On Thursday I blogged about an Apple filing in Southern California seeking to prevent Google (Motorola Mobility) from spying on high-level negotiations between Apple and Qualcomm. That particular litigation is all about whether Motorola Mobility is barred by a patent cross-license agreement with Qualcomm from suing Apple for infringement of standard-essential patents (SEPs) implemented by Qualcomm baseband chips. Starting with the iPhone 4S, Apple's cellular communications devices are equipped with Qualcomm baseband chips.
Apple is a Qualcomm customer, and patent protection is a key differentiator for Qualcomm's chips. Therefore, it's in Qualcomm's business interest that Apple win the Southern California case.
At the same time, strong SEP enforcement is also in Qualcomm's interest. It is, in fact, absolutely key to its business. And in this area, its positions are largely at odds with Apple's, though they both dislike, for disparate reasons, arbitration as a dispute resolution mechanism for FRAND rate-setting.
Companies prefer not to antagonize and alienate their customers. In December 2012 this surprisingly happened, but Qualcomm withdrew an Apple-bashing submission to the ITC, saying that it lacked "appropriate authorization".
Last week Qualcomm filed an amicus curiae brief in connection with the Federal Circuit appeal of last year's dismissal of an Apple v. Motorola FRAND contract action in the Western District of Wisconsin. Officially, that letter to the court was filed "in support of neither party", but it does support Motorola on the most basic issue on appeal: whether the court was right to dismiss Apple's request for a FRAND determination because Apple had not committed to bound by its outcome no matter what royalty rate the court might have arrived at. It does not support Apple on any of the issues that it is appealing. So this is a brief in support of Google (Motorola), but limited to one issue. Qualcomm does not take a position on other, more case-specific issues.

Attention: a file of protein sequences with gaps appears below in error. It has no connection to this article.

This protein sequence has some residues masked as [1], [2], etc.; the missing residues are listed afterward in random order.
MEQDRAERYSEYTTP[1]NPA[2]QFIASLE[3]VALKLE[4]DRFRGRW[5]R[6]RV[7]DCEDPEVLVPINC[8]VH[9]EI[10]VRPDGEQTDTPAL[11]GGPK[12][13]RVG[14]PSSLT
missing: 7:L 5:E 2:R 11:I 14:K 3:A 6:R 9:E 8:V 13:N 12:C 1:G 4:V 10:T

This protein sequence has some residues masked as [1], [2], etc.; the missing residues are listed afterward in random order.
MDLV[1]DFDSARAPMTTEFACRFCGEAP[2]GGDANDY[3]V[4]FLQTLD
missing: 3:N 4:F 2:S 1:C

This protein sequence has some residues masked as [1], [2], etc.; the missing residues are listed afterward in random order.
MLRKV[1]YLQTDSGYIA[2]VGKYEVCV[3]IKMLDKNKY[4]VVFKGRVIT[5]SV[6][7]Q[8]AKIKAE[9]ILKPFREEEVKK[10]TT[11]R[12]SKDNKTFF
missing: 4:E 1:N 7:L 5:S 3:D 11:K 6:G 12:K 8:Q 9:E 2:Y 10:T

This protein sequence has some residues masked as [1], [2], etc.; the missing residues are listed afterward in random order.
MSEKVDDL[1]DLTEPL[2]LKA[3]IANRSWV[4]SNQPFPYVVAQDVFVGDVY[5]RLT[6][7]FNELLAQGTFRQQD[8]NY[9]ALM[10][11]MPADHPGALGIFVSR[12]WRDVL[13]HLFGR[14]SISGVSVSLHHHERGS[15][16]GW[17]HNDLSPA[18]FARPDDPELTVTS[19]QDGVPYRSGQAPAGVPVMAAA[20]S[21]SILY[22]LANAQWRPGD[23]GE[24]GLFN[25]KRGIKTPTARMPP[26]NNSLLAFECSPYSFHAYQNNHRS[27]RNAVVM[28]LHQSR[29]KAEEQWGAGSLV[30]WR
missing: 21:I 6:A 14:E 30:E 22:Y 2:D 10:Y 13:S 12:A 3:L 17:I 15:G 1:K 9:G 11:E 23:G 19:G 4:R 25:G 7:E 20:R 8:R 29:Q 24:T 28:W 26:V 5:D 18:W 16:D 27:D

Here's Qualcomm's brief (this post continues below the document):
Just like Google (Motorola), Qualcomm doesn't want a legal framework under which an implementer of a standard can obtain a FRAND determination by a court, requiring the patent holder to offer a license on certain terms ("specific performance"), but under which the implementer can choose to pursue infringement litigation prior to, possibly at some point, accepting that court-ordered offer.
I actually thought already during the district court proceedings that Apple's theory of an enforceable options contract made sense. Let's look at it this way: if Motorola had not made a FRAND promise (i.e., a licensing pledge on FRAND terms that weren't stated in the form of specific amounts of money or percentages or particular royalty bases) but instead promised to license its cellular patents to all comers at a rate of, for example, $5 per device, then it wouldn't be reasonable to require Apple to accept that offer if some or all of the related patents are invalid and/or not infringed. I consider it extremely important that infringement/essentiality and validity can be challenged. Otherwise participants in standard-setting would be rewarded for overdeclaration.